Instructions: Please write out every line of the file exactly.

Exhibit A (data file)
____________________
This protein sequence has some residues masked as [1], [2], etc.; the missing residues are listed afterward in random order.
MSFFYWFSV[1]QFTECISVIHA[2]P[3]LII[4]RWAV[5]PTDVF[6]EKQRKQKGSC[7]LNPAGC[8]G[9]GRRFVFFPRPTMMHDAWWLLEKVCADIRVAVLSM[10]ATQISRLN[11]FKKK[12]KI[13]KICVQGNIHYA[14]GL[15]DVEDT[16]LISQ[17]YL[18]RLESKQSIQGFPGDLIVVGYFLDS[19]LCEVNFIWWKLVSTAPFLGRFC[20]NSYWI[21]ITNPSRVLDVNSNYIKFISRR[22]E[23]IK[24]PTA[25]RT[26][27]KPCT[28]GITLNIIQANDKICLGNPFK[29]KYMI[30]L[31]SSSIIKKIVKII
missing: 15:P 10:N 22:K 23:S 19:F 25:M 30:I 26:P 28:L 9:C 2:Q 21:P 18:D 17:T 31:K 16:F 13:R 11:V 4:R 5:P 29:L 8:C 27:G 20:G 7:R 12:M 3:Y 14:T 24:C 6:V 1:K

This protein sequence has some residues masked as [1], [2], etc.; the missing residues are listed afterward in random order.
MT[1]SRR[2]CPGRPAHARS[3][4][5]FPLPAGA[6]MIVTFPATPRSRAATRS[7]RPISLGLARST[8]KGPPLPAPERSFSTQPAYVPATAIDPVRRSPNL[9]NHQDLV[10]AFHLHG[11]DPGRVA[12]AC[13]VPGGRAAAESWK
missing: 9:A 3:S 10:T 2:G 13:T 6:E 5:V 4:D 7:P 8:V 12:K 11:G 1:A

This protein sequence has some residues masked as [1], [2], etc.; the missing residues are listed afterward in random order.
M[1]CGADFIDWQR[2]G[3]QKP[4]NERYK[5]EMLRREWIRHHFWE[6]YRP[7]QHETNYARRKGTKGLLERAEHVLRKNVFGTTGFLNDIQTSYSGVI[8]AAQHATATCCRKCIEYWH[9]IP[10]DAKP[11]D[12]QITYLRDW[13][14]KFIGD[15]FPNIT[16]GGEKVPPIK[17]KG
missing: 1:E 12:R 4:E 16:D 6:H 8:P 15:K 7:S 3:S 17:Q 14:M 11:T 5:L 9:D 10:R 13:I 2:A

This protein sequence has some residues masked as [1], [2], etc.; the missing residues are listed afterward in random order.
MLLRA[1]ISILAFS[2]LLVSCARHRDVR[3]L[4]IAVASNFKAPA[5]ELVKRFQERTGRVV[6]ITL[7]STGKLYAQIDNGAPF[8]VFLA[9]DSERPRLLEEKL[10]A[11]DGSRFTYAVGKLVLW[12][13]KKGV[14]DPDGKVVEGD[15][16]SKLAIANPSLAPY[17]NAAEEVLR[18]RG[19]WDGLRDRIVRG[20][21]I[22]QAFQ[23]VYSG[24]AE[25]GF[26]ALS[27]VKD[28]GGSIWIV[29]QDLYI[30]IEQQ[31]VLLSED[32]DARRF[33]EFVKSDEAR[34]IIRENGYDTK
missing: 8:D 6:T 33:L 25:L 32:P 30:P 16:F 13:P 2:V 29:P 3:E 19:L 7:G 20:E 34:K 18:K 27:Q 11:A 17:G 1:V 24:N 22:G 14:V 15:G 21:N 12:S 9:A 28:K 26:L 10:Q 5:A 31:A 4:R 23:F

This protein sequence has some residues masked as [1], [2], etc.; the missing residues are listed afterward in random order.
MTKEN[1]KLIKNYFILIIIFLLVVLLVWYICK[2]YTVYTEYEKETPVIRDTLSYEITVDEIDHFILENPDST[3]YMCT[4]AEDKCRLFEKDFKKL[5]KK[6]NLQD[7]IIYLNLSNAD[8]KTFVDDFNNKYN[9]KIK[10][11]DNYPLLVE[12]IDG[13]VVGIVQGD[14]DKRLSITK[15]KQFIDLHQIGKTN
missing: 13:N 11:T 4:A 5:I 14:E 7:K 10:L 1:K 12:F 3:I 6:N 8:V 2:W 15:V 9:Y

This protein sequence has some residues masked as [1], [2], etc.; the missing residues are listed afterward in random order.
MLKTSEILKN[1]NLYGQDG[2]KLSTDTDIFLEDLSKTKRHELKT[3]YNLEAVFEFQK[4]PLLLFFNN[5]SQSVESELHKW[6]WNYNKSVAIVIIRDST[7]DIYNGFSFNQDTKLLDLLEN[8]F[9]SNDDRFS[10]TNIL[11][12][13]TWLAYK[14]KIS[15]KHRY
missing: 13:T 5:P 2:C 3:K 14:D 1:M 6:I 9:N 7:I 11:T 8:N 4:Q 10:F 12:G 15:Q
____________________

This protein sequence has some residues masked as [1], [2], etc.; the missing residues are listed afterward in random order.
MSFFYWFSV[1]QFTECISVIHA[2]P[3]LII[4]RWAV[5]PTDVF[6]EKQRKQKGSC[7]LNPAGC[8]G[9]GRRFVFFPRPTMMHDAWWLLEKVCADIRVAVLSM[10]ATQISRLN[11]FKKK[12]KI[13]KICVQGNIHYA[14]GL[15]DVEDT[16]LISQ[17]YL[18]RLESKQSIQGFPGDLIVVGYFLDS[19]LCEVNFIWWKLVSTAPFLGRFC[20]NSYWI[21]ITNPSRVLDVNSNYIKFISRR[22]E[23]IK[24]PTA[25]RT[26][27]KPCT[28]GITLNIIQANDKICLGNPFK[29]KYMI[30]L[31]SSSIIKKIVKII
missing: 15:P 10:N 22:K 23:S 19:F 25:M 30:I 26:P 28:L 9:C 2:Q 21:P 18:D 17:T 31:K 16:F 13:R 11:V 4:R 5:P 29:L 8:C 27:G 20:G 7:R 12:M 3:Y 14:T 24:C 6:V 1:K

This protein sequence has some residues masked as [1], [2], etc.; the missing residues are listed afterward in random order.
MT[1]SRR[2]CPGRPAHARS[3][4][5]FPLPAGA[6]MIVTFPATPRSRAATRS[7]RPISLGLARST[8]KGPPLPAPERSFSTQPAYVPATAIDPVRRSPNL[9]NHQDLV[10]AFHLHG[11]DPGRVA[12]AC[13]VPGGRAAAESWK
missing: 9:A 3:S 10:T 2:G 13:T 6:E 5:V 4:D 7:P 8:V 12:K 11:G 1:A

This protein sequence has some residues masked as [1], [2], etc.; the missing residues are listed afterward in random order.
M[1]CGADFIDWQR[2]G[3]QKP[4]NERYK[5]EMLRREWIRHHFWE[6]YRP[7]QHETNYARRKGTKGLLERAEHVLRKNVFGTTGFLNDIQTSYSGVI[8]AAQHATATCCRKCIEYWH[9]IP[10]DAKP[11]D[12]QITYLRDW[13][14]KFIGD[15]FPNIT[16]GGEKVPPIK[17]KG
missing: 1:E 12:R 4:E 16:D 6:H 8:P 15:K 7:S 3:S 17:Q 14:M 11:T 5:L 9:D 10:R 13:I 2:A

This protein sequence has some residues masked as [1], [2], etc.; the missing residues are listed afterward in random order.
MLLRA[1]ISILAFS[2]LLVSCARHRDVR[3]L[4]IAVASNFKAPA[5]ELVKRFQERTGRVV[6]ITL[7]STGKLYAQIDNGAPF[8]VFLA[9]DSERPRLLEEKL[10]A[11]DGSRFTYAVGKLVLW[12][13]KKGV[14]DPDGKVVEGD[15][16]SKLAIANPSLAPY[17]NAAEEVLR[18]RG[19]WDGLRDRIVRG[20][21]I[22]QAFQ[23]VYSG[24]AE[25]GF[26]ALS[27]VKD[28]GGSIWIV[29]QDLYI[30]IEQQ[31]VLLSED[32]DARRF[33]EFVKSDEAR[34]IIRENGYDTK
missing: 8:D 6:T 33:L 25:L 32:P 30:P 16:F 13:P 2:V 29:P 3:E 19:L 7:G 20:E 34:K 18:K 27:Q 11:A 17:G 1:V 24:N 22:G 14:V 15:G 21:N 12:S 9:A 28:K 26:L 10:Q 5:A 31:A 4:R 23:F

This protein sequence has some residues masked as [1], [2], etc.; the missing residues are listed afterward in random order.
MTKEN[1]KLIKNYFILIIIFLLVVLLVWYICK[2]YTVYTEYEKETPVIRDTLSYEITVDEIDHFILENPDST[3]YMCT[4]AEDKCRLFEKDFKKL[5]KK[6]NLQD[7]IIYLNLSNAD[8]KTFVDDFNNKYN[9]KIK[10][11]DNYPLLVE[12]IDG[13]VVGIVQGD[14]DKRLSITK[15]KQFIDLHQIGKTN
missing: 13:N 11:T 4:A 5:I 14:E 7:K 10:L 1:K 12:F 3:I 6:N 8:V 2:W 15:V 9:Y

This protein sequence has some residues masked as [1], [2], etc.; the missing residues are listed afterward in random order.
MLKTSEILKN[1]NLYGQDG[2]KLSTDTDIFLEDLSKTKRHELKT[3]YNLEAVFEFQK[4]PLLLFFNN[5]SQSVESELHKW[6]WNYNKSVAIVIIRDST[7]DIYNGFSFNQDTKLLDLLEN[8]F[9]SNDDRFS[10]TNIL[11][12][13]TWLAYK[14]KIS[15]KHRY
missing: 13:T 5:P 2:C 3:K 14:D 1:M 6:I 9:N 7:I 11:T 8:N 4:Q 10:F 12:G 15:Q